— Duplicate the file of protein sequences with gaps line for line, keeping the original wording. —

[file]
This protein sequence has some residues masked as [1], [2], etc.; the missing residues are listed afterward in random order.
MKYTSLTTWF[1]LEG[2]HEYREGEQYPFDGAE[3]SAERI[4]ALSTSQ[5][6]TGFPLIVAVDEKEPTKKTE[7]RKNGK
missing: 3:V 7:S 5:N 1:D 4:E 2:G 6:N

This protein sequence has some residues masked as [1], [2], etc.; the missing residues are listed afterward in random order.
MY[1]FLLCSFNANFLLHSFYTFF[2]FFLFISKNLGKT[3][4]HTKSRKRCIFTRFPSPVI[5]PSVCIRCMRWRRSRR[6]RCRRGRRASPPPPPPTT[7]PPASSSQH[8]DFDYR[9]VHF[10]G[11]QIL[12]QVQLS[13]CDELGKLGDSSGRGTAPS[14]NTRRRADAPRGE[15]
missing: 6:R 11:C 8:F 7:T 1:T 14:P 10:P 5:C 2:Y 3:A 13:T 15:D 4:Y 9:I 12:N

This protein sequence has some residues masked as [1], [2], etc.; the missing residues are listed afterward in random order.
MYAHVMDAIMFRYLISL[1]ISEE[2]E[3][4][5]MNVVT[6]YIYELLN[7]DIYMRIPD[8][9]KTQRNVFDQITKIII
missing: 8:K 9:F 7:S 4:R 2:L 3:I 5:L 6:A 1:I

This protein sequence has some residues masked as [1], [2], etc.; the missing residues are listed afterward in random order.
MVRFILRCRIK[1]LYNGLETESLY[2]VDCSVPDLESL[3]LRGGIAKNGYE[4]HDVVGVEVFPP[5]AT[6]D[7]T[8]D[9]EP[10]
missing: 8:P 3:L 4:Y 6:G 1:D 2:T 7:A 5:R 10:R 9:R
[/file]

This protein sequence has some residues masked as [1], [2], etc.; the missing residues are listed afterward in random order.
MKYTSLTTWF[1]LEG[2]HEYREGEQYPFDGAE[3]SAERI[4]ALSTSQ[5][6]TGFPLIVAVDEKEPTKKTE[7]RKNGK
missing: 3:V 7:S 5:N 1:D 4:E 2:G 6:N

This protein sequence has some residues masked as [1], [2], etc.; the missing residues are listed afterward in random order.
MY[1]FLLCSFNANFLLHSFYTFF[2]FFLFISKNLGKT[3][4]HTKSRKRCIFTRFPSPVI[5]PSVCIRCMRWRRSRR[6]RCRRGRRASPPPPPPTT[7]PPASSSQH[8]DFDYR[9]VHF[10]G[11]QIL[12]QVQLS[13]CDELGKLGDSSGRGTAPS[14]NTRRRADAPRGE[15]
missing: 6:R 11:C 8:F 7:T 1:T 14:P 10:P 5:C 2:Y 3:A 13:T 15:D 4:Y 9:I 12:N

This protein sequence has some residues masked as [1], [2], etc.; the missing residues are listed afterward in random order.
MYAHVMDAIMFRYLISL[1]ISEE[2]E[3][4][5]MNVVT[6]YIYELLN[7]DIYMRIPD[8][9]KTQRNVFDQITKIII
missing: 8:K 9:F 7:S 4:R 2:L 3:I 5:L 6:A 1:I

This protein sequence has some residues masked as [1], [2], etc.; the missing residues are listed afterward in random order.
MVRFILRCRIK[1]LYNGLETESLY[2]VDCSVPDLESL[3]LRGGIAKNGYE[4]HDVVGVEVFPP[5]AT[6]D[7]T[8]D[9]EP[10]
missing: 8:P 3:L 4:Y 6:G 1:D 2:T 7:A 5:R 10:R 9:R